With Abbi Jacobson and Will Graham transforming Penny Marshall’s 1992 movie A League of Their Own into a Prime Video series, Canadians have a lot to celebrate with Kelly McCormack, from Vancouver, starring in the show and discovering Canada’s extensive history with the All-American Girls Professional Baseball League (AAGPBL).
McCormack plays Jess in the A League of Their Own show, an outfielder from Saskatchewan on the Rockford Peaches. She’s largely the strong, silent type, and takes the game very seriously.
“Jess is really that strong, silent type who shows instead of tells about who they are and what they're passionate about, and that was really thrilling,” McCormack told Yahoo Canada. “It was a really fun challenge to play someone who's sort of just smouldering in the background and brooding and smoking.”
“I think Jess is, at first, kind of prickly and untrusting and has been through a lot of stuff, and probably has some darkness and struggles, and doesn't come from a lot of money, and…probably got on a train with a backpack and her glove and a bat and her guitar, and that's sort of it.”
For McCormack, diving into Jess for the show meant really researching what it was like to be a queer woman playing baseball in 1943, which led her to discovering significant real-life links to Canada. That’s when the actor, in collaboration with Jacobson, Graham and executive producer Desta Tedros Reff, made Jess Canadian.
“I knew that a lot of the women in the AAGPBL were from Canada, actually it's rumoured that the film is based off of two sisters from Vancouver,” McCormack said. “I was always thinking about what it would mean for a Canadian to come down to the States,...when there's this hyper-masculine war time military ethic that we didn't really have in Canada, not in the same sort of patriotic ilk."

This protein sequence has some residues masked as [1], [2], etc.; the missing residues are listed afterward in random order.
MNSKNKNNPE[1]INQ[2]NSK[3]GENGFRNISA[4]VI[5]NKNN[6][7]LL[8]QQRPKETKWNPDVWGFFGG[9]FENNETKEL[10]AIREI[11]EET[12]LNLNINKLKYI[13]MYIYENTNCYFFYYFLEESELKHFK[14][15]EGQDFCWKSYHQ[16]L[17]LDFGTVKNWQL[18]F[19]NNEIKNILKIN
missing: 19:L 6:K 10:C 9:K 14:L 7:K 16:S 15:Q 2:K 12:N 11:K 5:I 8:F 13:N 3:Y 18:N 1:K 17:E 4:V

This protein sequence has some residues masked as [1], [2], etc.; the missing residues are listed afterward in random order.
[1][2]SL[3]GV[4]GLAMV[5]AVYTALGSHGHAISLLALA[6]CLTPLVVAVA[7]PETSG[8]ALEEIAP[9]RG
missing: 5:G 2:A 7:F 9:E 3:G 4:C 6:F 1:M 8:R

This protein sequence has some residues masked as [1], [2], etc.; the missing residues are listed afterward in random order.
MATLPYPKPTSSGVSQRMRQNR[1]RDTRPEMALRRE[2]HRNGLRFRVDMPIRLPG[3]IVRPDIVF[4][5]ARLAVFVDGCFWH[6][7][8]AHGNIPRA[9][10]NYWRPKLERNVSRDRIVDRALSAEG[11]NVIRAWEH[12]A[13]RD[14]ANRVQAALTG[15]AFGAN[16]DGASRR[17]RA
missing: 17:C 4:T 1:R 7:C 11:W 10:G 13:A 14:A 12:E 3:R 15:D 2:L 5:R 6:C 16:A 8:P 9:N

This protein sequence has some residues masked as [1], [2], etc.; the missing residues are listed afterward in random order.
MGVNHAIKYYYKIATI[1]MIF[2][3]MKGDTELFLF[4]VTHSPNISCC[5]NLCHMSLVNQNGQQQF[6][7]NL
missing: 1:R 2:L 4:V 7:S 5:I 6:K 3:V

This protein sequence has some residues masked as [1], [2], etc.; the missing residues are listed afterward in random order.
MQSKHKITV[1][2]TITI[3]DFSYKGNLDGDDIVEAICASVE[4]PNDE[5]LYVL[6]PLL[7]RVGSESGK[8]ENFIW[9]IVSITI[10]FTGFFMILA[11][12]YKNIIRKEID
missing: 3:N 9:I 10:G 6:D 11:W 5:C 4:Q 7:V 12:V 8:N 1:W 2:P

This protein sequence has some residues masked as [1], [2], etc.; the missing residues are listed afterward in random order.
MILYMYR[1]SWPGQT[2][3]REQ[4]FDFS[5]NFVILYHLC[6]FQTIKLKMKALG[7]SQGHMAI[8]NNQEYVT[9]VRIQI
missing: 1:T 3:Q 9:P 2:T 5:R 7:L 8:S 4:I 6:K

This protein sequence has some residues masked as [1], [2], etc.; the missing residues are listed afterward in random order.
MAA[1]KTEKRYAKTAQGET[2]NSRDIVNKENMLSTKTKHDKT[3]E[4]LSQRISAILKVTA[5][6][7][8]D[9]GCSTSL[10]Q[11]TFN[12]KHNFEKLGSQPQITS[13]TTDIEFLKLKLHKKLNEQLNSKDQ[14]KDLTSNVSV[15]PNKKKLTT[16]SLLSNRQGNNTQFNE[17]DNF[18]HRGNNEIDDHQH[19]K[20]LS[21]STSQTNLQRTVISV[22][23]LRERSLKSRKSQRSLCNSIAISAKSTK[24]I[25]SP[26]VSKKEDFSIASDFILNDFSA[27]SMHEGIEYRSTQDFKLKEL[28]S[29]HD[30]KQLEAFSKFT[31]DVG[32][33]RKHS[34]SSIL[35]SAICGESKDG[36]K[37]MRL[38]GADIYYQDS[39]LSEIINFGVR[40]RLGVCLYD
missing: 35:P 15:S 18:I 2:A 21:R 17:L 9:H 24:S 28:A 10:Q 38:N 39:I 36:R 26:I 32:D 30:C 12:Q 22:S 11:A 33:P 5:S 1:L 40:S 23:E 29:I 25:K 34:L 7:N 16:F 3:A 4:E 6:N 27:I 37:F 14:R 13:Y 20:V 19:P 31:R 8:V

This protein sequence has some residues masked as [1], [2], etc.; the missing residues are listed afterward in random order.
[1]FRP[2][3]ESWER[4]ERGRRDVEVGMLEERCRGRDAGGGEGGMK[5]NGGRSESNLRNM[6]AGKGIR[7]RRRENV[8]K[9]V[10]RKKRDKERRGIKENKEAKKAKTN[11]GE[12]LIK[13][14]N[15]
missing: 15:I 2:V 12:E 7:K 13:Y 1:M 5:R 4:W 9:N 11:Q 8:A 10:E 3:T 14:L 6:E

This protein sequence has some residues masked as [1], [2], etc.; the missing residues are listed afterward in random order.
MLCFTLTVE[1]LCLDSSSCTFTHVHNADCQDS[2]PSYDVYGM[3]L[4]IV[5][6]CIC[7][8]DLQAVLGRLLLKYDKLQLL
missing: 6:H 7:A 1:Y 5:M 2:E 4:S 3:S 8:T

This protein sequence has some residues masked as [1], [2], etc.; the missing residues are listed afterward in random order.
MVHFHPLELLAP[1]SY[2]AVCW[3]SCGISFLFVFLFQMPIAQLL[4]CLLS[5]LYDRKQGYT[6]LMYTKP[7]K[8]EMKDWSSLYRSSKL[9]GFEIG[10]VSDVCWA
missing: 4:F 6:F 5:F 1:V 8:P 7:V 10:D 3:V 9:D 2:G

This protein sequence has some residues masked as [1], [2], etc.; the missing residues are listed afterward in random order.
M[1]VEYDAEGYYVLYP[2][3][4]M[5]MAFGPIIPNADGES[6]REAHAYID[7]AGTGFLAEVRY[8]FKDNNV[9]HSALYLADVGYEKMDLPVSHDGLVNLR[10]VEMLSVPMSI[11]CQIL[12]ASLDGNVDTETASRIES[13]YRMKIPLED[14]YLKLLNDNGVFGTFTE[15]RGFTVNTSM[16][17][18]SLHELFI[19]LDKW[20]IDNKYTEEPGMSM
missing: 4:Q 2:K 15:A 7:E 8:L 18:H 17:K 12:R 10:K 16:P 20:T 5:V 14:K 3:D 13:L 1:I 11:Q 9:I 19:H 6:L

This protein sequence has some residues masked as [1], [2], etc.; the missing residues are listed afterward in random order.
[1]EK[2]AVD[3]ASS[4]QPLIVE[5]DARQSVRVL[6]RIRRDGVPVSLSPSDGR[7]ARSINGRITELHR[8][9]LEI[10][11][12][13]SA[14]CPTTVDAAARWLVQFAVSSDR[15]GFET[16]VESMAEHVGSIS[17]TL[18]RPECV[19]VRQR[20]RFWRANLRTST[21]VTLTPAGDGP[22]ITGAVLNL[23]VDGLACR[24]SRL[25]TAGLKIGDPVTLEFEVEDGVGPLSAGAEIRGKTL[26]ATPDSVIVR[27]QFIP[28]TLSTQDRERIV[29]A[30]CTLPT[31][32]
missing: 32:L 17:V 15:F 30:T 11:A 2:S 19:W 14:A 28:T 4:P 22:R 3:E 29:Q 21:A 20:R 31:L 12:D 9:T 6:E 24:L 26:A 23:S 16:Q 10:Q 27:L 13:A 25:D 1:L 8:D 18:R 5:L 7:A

"For someone who, without saying it, is clearly not on the feminine gender line, as someone who's exploring more masculine presentations with themselves, I think that it would be an interesting time to be not at war, I imagine that Jess is probably not stoked that they can't go overseas and fight with all of their brothers, that's when she makes baseball her fight.”
While McCormack was developing a backstory for Jess, it became clear that Moose Jaw, specifically was the right home base, so to speak, for the character.
“I was looking for a rural place in the ‘40s, where a farm boy would also be near bars and brothel houses,” she said. “In the ‘40s, apparently they called Moose Jaw 'Loose Jaw' or 'Little Chicago' because of all the rum running from prohibition, and so it sounded like a kind of cool, gnarly place, that if you worked on a farm you would come to the city."
“It really excites me when I'm researching about the eight-year Dust Bowl that descended on Saskatchewan…and I'm like, ‘OK, so she's dirty, there's dust,...and what kind of music does she listen to? And how many siblings did they have? It’s just what gets me off as an artist and I don’t know how to not be like that.”
'If I'm being perfectly honest, it was kind of heartbreaking'
While a strong focus of the A League of Their Own series is really diving into the stories of queer women inside and outside the AAGPBL, when Jess joins the team, she’s the first character we see really judged on how she looks. In fact, the character is almost kicked off the team because, as D'Arcy Carden’s character Greta Gill puts it, the league doesn’t want them “looking like a bunch of queers.”